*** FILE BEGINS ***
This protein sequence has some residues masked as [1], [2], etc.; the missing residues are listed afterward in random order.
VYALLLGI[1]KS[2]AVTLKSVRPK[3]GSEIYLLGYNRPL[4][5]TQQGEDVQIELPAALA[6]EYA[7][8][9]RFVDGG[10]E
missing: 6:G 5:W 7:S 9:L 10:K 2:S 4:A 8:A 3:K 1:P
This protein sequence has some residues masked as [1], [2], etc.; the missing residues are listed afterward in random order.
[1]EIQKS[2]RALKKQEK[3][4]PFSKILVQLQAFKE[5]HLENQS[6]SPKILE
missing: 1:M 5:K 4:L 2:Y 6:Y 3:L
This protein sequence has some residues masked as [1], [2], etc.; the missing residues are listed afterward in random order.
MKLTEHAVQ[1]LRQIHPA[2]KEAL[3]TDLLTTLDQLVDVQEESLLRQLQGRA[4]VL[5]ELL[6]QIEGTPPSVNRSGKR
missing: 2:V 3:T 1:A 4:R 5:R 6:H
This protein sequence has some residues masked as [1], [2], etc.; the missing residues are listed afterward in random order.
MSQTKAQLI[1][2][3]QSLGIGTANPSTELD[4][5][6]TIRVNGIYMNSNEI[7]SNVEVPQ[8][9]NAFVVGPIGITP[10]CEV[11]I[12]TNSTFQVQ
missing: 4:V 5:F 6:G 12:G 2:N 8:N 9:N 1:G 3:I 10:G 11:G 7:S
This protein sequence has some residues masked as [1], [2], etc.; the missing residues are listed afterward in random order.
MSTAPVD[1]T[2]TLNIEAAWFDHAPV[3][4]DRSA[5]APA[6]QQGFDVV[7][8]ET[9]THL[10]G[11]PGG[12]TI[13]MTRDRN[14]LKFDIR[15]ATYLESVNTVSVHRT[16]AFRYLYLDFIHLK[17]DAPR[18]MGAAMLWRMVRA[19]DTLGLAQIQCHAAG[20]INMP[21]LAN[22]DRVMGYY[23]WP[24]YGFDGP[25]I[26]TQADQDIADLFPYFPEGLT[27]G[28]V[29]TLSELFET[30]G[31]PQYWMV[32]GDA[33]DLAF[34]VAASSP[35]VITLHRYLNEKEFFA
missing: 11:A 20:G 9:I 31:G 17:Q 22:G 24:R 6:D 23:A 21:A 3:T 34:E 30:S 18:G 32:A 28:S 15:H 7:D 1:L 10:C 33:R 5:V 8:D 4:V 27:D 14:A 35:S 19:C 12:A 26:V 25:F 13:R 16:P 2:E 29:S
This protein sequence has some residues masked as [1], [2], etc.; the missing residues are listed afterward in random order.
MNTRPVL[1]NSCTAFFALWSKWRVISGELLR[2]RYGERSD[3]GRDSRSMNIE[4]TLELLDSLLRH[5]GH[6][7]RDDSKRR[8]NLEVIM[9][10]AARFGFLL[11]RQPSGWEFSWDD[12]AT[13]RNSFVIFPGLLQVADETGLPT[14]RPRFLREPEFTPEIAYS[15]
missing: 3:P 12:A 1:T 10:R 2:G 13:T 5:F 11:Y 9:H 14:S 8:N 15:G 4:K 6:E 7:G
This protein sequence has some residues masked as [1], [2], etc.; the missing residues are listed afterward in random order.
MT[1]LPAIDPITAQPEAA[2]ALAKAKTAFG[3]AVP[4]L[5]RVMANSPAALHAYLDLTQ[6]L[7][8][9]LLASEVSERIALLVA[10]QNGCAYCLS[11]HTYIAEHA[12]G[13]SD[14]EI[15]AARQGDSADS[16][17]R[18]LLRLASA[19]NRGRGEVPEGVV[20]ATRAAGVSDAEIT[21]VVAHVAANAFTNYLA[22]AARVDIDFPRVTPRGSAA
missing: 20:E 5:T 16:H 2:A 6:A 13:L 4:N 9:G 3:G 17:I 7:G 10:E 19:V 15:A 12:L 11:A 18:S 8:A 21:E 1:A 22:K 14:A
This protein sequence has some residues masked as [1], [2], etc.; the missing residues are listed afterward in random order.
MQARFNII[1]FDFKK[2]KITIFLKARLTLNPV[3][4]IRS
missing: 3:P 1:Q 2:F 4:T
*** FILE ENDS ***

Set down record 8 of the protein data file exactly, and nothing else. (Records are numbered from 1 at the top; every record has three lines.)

This protein sequence has some residues masked as [1], [2], etc.; the missing residues are listed afterward in random order.
MQARFNII[1]FDFKK[2]KITIFLKARLTLNPV[3][4]IRS
missing: 3:P 1:Q 2:F 4:T